1. Glad to see they hit their target so soon.

    I will donate when I get my taxes done at the end of the month. Can’t spare the $50 cad right now. I plan on getting the digital copy.

  2. “3) they immediately get it because they agree completely.”

    Indeed. Probably explains why my youngest son is named Benjamin and my youngest daughter is named Jadzia (which is also the Polish word for “princess”, by the way, but we aren’t Polish).

      1. No, but we did have a great weekend with Rene at a Starbase Indy back in the day. I even bought him a comic book that Odo was on the cover of because he just had to know what they had him doing in it! That started with me having him sign my comic book and he was fascinated by it. I still have that along with an autographed photo and a promo trading card.

        Two other priceless things from that convention… when he was shocked we knew about him being Colonel West in Star Trek VI since his part had been cut out of the movie (but unbeknownst to him had been added back into the video release) and when he shocked all the little kids in the audience during his talk by suddenly singing the “little fishes” song from the little mermaid (he played Chef Louie, the cook that tried so hard to chop up poor Sebastian).

  3. Jonathan,

    Thanks for posting this. I read about it yesterday and was thrilled. Of all the post TOS series, I found DS9 to be the best. I absolutely loved it and would never miss an episode if I could possibly not do so. It was an unspoken law in my household that when DS9 was on, No one interrupted me for fear of my wrath! Lol… it soon became a family event. I was devastated when it went off the air. It felt like the loss of a dear family member. I own the the entire DS9 series on DVD. I can only wonder how long that they will last, given my penchant for binging so often. My favorite episode being “The Visitor”.

    Even though most Trek lovers might have found the series to be dark and too cerebral, I loved the character development and interaction. You believed the story and the hopeful embrace the actors gave their characters made the world they lived in to be real and enviable. I was disheartened to hear that a Blue Ray edition was not likely to ever be. Such a shame too! If only a Indiegogo campaign could be brought about to raise money to actually purchase the rights to the Star Trek IP form the hands of those who care nothing for it itself, but only the cash that it brought in to their greedy little bank accounts. I think Alec has proven that the fans can, and now could, do so much better than the suits in bringing quality material to the masses at costs of amll percentages that they spend on the drivel they “think” we should enjoy.

    Well, time to break out the DS9 DVDs for another binge!

  4. I completely agree DS9 is the best star trek. I couldn’t see myself staying away from Kira so i don’t know how Odo could. But it’s good to see that you can license star trek outside of the big studios so maybe their hope for us yet.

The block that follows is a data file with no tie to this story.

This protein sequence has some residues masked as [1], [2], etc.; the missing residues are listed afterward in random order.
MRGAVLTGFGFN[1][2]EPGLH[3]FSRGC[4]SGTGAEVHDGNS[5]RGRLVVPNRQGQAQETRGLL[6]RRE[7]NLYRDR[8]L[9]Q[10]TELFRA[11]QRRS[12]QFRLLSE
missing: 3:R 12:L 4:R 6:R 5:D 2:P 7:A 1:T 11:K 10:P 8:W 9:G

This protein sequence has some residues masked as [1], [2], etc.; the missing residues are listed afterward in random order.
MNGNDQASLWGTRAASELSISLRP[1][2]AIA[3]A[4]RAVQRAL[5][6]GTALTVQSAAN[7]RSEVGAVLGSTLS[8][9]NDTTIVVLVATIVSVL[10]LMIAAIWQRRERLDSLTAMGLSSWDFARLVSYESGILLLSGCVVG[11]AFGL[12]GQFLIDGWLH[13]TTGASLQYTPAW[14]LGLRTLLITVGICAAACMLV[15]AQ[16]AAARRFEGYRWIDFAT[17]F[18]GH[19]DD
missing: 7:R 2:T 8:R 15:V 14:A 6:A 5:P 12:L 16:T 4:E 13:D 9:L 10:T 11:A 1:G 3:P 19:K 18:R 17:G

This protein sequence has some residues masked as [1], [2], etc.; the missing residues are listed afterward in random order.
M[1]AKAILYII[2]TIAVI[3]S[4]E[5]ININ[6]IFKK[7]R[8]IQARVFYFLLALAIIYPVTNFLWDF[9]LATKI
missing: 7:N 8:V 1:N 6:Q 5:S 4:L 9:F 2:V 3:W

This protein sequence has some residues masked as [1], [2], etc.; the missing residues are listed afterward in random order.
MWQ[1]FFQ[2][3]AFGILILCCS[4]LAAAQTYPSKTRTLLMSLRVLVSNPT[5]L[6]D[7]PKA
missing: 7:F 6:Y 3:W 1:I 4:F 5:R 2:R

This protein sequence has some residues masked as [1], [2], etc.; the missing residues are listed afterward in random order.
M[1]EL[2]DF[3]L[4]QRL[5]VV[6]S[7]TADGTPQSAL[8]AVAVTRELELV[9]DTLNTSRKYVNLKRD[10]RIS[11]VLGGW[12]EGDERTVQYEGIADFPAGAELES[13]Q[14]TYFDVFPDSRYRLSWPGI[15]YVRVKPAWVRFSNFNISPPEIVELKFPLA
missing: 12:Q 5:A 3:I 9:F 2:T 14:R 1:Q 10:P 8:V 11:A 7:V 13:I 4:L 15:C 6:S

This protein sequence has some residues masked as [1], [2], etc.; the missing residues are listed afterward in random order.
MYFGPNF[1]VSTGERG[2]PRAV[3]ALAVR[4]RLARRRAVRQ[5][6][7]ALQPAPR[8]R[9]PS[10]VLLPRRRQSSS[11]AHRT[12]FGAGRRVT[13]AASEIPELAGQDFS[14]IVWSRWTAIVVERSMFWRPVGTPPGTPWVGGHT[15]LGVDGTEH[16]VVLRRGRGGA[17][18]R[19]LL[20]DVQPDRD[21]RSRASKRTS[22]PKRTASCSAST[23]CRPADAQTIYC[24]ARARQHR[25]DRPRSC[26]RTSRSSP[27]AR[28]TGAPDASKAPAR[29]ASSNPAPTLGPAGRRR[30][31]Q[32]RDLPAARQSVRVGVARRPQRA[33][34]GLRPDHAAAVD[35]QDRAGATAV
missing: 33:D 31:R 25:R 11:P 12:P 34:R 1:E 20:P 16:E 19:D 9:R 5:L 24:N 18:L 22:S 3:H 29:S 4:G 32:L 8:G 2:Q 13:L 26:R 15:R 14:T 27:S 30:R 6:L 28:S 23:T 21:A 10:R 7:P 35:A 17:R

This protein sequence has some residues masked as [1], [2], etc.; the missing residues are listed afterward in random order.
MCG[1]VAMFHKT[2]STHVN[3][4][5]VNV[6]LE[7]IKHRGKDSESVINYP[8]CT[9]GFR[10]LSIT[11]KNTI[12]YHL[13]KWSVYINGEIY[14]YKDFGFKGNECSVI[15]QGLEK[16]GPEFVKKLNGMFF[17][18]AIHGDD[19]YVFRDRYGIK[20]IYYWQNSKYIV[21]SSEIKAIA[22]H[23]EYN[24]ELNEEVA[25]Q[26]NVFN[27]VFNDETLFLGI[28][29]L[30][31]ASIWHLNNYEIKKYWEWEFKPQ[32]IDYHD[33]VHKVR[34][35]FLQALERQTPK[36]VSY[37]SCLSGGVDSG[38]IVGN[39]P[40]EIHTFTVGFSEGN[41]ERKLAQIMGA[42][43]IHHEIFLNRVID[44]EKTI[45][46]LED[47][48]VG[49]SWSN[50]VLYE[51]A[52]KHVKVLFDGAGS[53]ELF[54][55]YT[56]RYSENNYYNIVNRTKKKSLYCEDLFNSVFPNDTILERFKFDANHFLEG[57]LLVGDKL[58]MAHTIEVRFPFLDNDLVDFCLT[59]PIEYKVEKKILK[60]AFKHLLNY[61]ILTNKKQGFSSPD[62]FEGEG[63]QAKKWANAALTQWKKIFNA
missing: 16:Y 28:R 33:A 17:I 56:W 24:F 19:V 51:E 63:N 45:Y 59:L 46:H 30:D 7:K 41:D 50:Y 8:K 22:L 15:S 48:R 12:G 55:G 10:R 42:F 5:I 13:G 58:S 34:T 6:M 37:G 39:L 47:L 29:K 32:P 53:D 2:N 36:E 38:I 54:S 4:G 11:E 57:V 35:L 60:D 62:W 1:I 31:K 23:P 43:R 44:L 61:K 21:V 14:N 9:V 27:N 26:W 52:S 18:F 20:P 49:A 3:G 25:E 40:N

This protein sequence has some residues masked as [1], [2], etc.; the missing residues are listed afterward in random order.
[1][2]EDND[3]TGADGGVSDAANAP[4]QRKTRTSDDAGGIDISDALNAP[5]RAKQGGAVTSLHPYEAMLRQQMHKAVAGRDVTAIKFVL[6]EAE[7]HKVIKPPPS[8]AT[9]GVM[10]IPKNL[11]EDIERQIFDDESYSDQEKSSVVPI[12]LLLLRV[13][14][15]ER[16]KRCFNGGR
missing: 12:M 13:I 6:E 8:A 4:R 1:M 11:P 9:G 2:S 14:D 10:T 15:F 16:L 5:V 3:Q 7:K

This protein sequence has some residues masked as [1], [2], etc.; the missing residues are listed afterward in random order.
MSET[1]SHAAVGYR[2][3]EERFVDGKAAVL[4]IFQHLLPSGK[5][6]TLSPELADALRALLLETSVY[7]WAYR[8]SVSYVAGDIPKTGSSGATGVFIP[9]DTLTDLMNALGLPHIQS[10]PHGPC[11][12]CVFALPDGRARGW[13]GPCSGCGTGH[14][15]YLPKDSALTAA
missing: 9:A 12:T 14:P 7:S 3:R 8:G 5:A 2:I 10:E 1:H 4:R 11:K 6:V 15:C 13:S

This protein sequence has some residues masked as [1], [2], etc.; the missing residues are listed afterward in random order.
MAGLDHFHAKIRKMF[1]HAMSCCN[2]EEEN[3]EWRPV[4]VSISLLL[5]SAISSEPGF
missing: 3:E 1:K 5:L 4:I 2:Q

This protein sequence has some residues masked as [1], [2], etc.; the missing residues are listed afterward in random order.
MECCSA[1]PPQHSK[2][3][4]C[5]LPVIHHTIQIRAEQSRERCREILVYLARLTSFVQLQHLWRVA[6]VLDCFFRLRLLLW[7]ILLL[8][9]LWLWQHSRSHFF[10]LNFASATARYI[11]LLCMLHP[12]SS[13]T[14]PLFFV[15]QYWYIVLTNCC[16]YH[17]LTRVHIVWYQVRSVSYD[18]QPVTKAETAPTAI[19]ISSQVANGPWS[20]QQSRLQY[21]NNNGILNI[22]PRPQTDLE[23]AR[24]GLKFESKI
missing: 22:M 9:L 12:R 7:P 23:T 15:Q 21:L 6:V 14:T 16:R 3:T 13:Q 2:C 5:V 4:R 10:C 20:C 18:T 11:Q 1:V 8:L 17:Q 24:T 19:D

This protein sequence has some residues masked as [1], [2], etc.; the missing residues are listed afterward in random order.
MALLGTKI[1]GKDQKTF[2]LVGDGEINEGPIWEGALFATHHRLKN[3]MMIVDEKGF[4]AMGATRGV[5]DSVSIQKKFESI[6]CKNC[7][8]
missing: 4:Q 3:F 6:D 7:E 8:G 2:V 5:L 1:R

5. I am confused (not too unusual these days). How does this differ from a Star Trek fan film, while it is a film about DS9 in the Star Trek universe made by fans? Oh, and you used 2105 again instead of 2015.

    1. “Oh, and you used 2105 again instead of 2015.”

      Geez…dyslexics of the world untie! I’ve gotta watch that. (Thanks for the catch…again!)

      As for you other question, well, that’s a little more open for interpretation. The producer of this “fan” film is Ira Steven Behr, who was the show-runner of Deep Space Nine for most of its run. So he has a little more clout with the studios than, say, Gurn Blanston of East Cowdung, Pennsyltucky, who made a bridge set out of cardboard and styrofoam in his garage and wants to tell the story of the USS Piggly Wiggly. Also, remember that this will be mostly a documentary (not even a mockumentary) and not Star Trek fiction…other than the writers conceptualizing a hypothetical season eight.

      That said, does this open up the door to some of the more “connected” fans to be able to purchase a license to make a fan film? It’s an intriguing thought!

  6. “Would Ds9 ever get the credit and recognition that it deserved? Well, not from CBS or Paramount.” – What a non-surprise to read that (snark snark).

    I was really shocked to see this campaign – I had no idea it was going on. And I’m thrilled with the money raised so far and am going to add my latinum to the pile.

    Right now I’m watching the H&I rerun of the series focusing on my favorite episodes. Tonight I watch the one with the aged Kor with growing memory problems reflecting on the bitterness of old age. At 71 I’m not bitter but my friends are I are resembling Kor just a little bit with a couple much more than a little. DS9 has aged very well for me in more ways than one.

    I also remember back to the Babylon 5 vs DS9 controversies when both were on the air. I loved both shows because they did not have the weekly “character reset” button so common at least in those days with some notable exceptions. And in rewatching episodes now, I’m reminded of the depth of character exhibited.

    And for what it’s worth, I never did consider the series “dark”. The same optimism was there but expressed in a more realistic manner. Apropos of this, I just loved what I took as a metaphor and funny besides ‘Quark remarked to Garak that root beer was “so bubbly and cloying, and happy… just like the Federation”, also noting that “if you drink enough of it, you begin to like it – just like the Federation.”‘